Is Ambac Financial the Perfect Stock?

Everyone would love to find the perfect stock. But will you ever really find a stock that gives you everything you could possibly want?

One thing's for sure: If you don't look, you'll never find truly great investments. So let's first take a look at what you'd want to see from a perfect stock, and then decide if Ambac Financial (NYSE: ABK  ) fits the bill.

The quest for perfection
When you're looking for great stocks, you have to do your due diligence. It's not enough to rely on a single measure, because a stock that looks great based on one factor may turn out to be horrible in other ways. The best stocks, however, excel in many different areas, which all come together to make up a very attractive picture.

Some of the most basic yet important things to look for in a stock are:

  • Growth. Expanding businesses show healthy revenue growth. While past growth is no guarantee that revenue will keep rising, it's certainly a better sign than a stagnant top line.
  • Margins. Higher sales don't mean anything if a company can't turn them into profits. Strong margins ensure a company is able to turn revenue into profit.
  • Balance sheet. Debt-laden companies have banks and bondholders competing with shareholders for management's attention. Companies with strong balance sheets don't have to worry about the distraction of debt.
  • Money-making opportunities. Companies need to be able to turn their resources into profitable business opportunities. Return on equity helps measure how well a company is finding those opportunities.
  • Valuation. You can't afford to pay too much for even the best companies. Earnings multiples are simple, but using normalized figures gives you a sense of how valuation fits into a longer-term context.
  • Dividends. Investors are demanding tangible proof of profits, and there's nothing more tangible than getting a check every three months. Companies with solid dividends and strong commitments to increasing payouts treat shareholders well.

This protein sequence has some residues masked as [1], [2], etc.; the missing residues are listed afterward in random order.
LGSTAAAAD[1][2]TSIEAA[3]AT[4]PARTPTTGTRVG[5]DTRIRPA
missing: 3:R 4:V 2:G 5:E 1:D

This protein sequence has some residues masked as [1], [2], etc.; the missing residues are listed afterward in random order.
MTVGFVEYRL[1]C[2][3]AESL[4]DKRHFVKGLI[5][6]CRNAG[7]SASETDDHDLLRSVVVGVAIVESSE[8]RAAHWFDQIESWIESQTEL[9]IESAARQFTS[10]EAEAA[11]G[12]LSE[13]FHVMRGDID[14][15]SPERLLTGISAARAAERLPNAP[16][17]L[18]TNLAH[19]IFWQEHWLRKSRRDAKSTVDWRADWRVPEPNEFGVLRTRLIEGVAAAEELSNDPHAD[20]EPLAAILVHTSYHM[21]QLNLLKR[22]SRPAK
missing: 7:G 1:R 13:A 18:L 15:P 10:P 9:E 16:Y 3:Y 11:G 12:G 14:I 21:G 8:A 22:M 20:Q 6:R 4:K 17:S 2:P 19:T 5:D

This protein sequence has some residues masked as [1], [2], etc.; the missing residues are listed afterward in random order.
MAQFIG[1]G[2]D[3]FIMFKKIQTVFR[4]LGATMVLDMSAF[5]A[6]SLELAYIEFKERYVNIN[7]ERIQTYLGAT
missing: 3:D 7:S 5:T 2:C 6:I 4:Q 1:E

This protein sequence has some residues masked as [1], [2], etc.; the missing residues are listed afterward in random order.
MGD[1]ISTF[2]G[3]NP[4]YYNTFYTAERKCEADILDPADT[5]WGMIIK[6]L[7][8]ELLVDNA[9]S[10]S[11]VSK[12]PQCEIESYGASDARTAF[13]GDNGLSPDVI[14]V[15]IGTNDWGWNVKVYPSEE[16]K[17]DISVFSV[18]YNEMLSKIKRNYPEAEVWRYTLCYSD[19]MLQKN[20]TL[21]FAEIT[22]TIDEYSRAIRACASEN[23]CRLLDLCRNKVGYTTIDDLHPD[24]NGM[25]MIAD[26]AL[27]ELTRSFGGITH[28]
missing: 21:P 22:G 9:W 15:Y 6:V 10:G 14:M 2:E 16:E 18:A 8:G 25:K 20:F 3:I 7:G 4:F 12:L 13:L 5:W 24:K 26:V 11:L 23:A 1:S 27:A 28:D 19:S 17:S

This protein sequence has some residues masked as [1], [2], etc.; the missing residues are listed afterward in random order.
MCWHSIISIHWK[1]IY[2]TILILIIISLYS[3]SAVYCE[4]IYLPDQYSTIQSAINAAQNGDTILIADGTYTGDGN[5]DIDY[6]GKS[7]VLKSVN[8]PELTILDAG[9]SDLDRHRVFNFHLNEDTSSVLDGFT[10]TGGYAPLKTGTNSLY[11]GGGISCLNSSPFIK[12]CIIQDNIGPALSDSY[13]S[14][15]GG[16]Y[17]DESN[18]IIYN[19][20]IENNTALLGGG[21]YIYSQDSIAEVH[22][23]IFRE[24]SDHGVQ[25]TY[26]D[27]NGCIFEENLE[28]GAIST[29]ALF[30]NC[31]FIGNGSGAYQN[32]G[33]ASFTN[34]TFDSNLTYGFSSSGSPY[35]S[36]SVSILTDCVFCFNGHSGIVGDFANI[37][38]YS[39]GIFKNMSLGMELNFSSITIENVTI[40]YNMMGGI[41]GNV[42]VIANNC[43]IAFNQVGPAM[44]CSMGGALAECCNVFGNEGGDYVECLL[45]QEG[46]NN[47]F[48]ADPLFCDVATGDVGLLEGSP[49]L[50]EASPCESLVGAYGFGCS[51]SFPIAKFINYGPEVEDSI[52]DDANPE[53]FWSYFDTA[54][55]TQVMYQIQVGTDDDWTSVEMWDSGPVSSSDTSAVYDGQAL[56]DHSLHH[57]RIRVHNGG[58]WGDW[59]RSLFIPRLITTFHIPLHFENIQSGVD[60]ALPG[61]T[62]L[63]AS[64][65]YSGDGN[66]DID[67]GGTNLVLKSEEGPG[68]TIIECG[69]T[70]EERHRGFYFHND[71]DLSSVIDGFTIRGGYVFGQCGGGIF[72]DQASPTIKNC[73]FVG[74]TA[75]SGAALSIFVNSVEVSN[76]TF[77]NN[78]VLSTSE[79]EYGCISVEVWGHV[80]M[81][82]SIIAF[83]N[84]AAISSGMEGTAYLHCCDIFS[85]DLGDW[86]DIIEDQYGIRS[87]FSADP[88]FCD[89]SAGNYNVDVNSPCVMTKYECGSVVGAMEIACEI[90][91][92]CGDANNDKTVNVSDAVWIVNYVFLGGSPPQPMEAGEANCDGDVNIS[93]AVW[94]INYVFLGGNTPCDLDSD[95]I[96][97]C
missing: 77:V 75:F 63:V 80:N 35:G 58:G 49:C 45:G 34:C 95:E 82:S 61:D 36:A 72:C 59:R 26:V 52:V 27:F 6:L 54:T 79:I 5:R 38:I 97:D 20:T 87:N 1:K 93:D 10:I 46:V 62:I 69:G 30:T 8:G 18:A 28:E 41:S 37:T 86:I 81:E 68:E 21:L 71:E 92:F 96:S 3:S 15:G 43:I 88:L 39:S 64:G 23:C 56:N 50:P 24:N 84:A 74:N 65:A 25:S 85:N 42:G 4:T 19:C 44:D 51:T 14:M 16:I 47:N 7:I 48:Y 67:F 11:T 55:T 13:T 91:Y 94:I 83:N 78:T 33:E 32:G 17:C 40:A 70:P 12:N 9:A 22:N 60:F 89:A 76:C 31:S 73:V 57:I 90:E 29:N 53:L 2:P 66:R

With those factors in mind, let's take a closer look at Ambac.

Factor

What We Want to See

Actual

Pass or Fail?

Growth

5-Year Annual Revenue Growth > 15%

13.9%

fail

 

1-Year Revenue Growth > 12%

NM*

pass

Margins

Gross Margin > 35%

49.6%

pass

 

Net Margin > 15%

69.1%

pass

Balance Sheet

Debt to Equity < 50%

NM**

fail

 

Current Ratio > 1.3

0.91

fail

Opportunities

Return on Equity > 15%

NM**

fail

Valuation

Normalized P/E < 20

0.22

pass

Dividends

Current Yield > 2%

0.0%

fail

 

5-Year Dividend Growth > 10%

0.0%

fail

       
 

Total Score

 

4 out of 10

Source: Capital IQ, a division of Standard and Poor's. NM = not meaningful.
*Treated as pass because revenue went from negative to positive.
**Treated as fail because equity is negative.
Total score = number of passes.

A score of 4 doesn't even count as particularly good, let alone perfect. But to anyone who's familiar with Ambac's woes, its bad score shouldn't come as a big surprise. Last month, the company made it pretty clear that it would have to seek additional financing, which would be highly dilutive to existing shareholders. If it fails, it may need to put together a prepackaged bankruptcy proceeding.

Ambac isn't alone in its suffering. Fellow guarantee insurer MBIA (NYSE: MBI  ) has taken huge losses from its decision to insure real estate-backed securities, although fund-managing superstar Bruce Berkowitz has made a big bet on MBIA. PMI Group (NYSE: PMI  ) , which provides residential mortgage insurance, has been a money loser for years and shows no signs of recovering. Assured Guaranty (NYSE: AGO  ) is in somewhat better shape, posting a $700 million profit in the past 12 months and having kept its balance sheet much more under control.